Navigating daily stresses and anxieties can be hard to do sometimes. Life is full of unpredictable ups and downs and it’s easy to let your constant worries cause you to be constantly anxious and unsure how to deal with all of these emotions. If you are constantly feeling overwhelmed or finding the day to day tough to handle, there are surprisingly easy ways from experts on how to calm your daily stress and anxiety with a few different techniques.

Stress woman at her computer©Istock
It’s easy to feel stressed out from everyday occurences.

Breathwork healer and expert,  Ana Lilia  suggests making breathing exercises a priority in your daily routine. “Having a daily practice of active breathing is an important component to reduce stress and anxiety. Breathwork also has mood-boosting powers helping you feel calm and relaxed and it also helps you feel energized and clear headed,” she said.

“Throughout your day, check in with your breath. Notice in this moment how you are breathing. Is it shallow? Are you holding your breath? Are they short or long breaths? And then notice how you feel emotionally,” advises Lilia.

Lilia provided a few breathing exercises to do depending on the emotion you’re feeling in the moment. “If you want to feel energized, take short, quick inhales and exhales, for 30 counts. Then pause for 15 seconds and start the active breathing again for 30 counts. It’s normal to feel tingly, more alert.”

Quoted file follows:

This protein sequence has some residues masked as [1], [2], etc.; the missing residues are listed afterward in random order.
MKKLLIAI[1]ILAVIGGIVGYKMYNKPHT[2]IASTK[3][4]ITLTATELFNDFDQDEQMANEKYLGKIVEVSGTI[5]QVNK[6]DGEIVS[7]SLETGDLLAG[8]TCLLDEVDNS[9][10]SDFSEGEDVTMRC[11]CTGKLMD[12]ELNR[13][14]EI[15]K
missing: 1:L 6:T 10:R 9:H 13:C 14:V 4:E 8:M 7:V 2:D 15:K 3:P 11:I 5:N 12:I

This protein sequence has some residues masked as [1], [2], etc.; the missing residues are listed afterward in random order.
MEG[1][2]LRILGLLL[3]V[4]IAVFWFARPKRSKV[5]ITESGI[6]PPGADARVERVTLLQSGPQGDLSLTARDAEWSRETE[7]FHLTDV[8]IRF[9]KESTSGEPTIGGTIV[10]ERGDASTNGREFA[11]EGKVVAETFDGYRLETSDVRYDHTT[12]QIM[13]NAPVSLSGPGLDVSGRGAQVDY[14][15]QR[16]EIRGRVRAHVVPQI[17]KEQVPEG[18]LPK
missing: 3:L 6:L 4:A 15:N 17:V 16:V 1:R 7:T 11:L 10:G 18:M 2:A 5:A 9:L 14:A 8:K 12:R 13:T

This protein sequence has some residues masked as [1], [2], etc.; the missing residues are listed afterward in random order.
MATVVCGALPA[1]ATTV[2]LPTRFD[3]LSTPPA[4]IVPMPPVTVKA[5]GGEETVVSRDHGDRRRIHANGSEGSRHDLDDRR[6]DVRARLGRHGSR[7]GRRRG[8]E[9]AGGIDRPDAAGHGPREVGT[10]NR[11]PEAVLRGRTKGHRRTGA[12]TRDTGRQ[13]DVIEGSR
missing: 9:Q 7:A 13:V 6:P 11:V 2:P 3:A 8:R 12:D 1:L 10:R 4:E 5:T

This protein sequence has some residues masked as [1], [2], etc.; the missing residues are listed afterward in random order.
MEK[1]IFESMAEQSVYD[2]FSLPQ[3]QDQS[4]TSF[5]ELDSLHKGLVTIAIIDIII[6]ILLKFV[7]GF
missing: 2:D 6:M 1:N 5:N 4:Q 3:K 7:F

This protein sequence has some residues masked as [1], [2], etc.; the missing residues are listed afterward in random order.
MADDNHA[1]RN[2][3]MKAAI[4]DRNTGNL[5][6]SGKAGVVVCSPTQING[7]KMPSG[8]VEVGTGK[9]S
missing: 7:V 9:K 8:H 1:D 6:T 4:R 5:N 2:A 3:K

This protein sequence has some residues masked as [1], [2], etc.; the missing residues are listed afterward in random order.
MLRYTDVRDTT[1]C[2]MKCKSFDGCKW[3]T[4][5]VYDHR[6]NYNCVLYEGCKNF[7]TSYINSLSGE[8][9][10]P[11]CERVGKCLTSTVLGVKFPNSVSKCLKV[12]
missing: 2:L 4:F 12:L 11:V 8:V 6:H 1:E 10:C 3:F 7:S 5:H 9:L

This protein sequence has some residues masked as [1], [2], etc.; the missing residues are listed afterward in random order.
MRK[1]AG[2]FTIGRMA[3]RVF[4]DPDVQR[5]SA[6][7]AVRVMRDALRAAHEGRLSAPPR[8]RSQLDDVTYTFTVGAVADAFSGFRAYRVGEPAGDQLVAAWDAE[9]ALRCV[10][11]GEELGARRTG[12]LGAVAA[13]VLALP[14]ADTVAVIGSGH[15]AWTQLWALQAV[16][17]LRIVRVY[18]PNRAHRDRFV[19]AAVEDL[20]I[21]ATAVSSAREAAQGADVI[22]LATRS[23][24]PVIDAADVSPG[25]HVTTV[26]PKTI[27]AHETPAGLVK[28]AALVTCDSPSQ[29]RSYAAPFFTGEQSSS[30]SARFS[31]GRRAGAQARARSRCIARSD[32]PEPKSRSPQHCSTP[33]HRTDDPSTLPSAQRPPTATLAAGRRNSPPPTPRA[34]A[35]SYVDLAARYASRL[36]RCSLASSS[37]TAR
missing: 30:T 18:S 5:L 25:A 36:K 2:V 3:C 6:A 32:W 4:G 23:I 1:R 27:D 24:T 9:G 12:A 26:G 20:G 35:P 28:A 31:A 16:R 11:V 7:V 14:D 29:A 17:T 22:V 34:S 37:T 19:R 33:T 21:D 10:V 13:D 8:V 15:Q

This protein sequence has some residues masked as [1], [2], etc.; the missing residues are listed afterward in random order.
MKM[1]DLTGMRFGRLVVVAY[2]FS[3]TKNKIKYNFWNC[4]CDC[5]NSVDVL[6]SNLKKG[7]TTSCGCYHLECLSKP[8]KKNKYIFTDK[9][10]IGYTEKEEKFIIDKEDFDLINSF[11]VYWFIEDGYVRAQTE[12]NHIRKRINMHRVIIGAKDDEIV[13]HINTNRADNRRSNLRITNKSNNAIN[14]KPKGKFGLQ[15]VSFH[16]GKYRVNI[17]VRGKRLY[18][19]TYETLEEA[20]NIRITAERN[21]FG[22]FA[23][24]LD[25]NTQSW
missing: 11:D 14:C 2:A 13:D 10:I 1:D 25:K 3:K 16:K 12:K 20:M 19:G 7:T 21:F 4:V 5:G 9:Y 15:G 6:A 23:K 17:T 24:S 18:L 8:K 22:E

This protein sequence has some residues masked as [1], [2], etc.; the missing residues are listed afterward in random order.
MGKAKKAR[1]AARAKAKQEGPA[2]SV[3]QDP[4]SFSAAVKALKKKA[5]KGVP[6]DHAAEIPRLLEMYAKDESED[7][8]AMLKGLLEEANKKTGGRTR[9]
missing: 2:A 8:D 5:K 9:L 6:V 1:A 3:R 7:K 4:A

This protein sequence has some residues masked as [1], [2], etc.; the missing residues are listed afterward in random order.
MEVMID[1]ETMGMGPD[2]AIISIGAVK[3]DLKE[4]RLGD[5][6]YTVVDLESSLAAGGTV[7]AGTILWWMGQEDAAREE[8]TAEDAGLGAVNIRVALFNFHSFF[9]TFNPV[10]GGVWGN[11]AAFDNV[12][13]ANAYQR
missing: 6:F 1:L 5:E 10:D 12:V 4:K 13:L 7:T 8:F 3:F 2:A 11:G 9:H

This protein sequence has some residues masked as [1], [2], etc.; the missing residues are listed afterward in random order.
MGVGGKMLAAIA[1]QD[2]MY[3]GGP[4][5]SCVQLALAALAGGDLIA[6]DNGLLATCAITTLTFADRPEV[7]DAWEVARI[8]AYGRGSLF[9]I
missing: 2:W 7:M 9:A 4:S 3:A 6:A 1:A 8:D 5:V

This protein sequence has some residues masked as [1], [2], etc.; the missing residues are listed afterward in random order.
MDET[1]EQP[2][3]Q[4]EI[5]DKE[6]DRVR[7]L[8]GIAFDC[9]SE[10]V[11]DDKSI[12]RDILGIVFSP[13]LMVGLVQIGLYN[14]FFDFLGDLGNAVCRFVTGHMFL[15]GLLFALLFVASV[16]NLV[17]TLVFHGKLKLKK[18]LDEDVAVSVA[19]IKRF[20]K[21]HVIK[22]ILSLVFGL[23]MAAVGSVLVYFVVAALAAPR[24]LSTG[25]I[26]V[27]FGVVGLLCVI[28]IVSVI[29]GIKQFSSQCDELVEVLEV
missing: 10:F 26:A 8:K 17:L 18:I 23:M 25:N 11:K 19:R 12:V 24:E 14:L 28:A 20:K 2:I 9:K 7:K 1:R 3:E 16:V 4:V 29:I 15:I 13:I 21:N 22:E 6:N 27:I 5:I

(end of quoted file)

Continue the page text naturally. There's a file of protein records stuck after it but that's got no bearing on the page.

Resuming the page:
“If you’re looking to relax your body and mind, do the 4-7-8 breathing technique. Take a breath from your diaphragm to the count of 4, hold your breath to a count of 7, and slowly exhale to a count of 8. Repeat this breathing exercise 3-8 times or until you feel calmer,” she said.

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Breathing exercises can really help bring stress levels down.

“If you’re feeling overwhelmed and can’t remember a breathing technique, always go back to taking slow, deep breaths from your belly.”

 Dana Myers , LCSW and founder of A Fit Mind-Life Coaching, also added that “Deep breathing can help us activate our parasympathetic nervous system to calm the body down i.e. manage our stress response, decrease fear and anxiety.”

In addition to breathing, another exercise Myers suggests to practice when you’re trying to get a grip on your stress is to practice self-compassion. “Self-compassion refers to the way we regard ourselves when encountering pain or suffering i.e. the practice of kindness, acceptance and understanding.”

“Make an effort to treat yourself the way you would treat a friend or a small child. Ask yourself, ‘Is the way I am responding to my own suffering the same way I would respond to my friend in this situation?’,” Myers said.

Slowing down to drink tea©Istock
Make time in your day to be still and in the moment.

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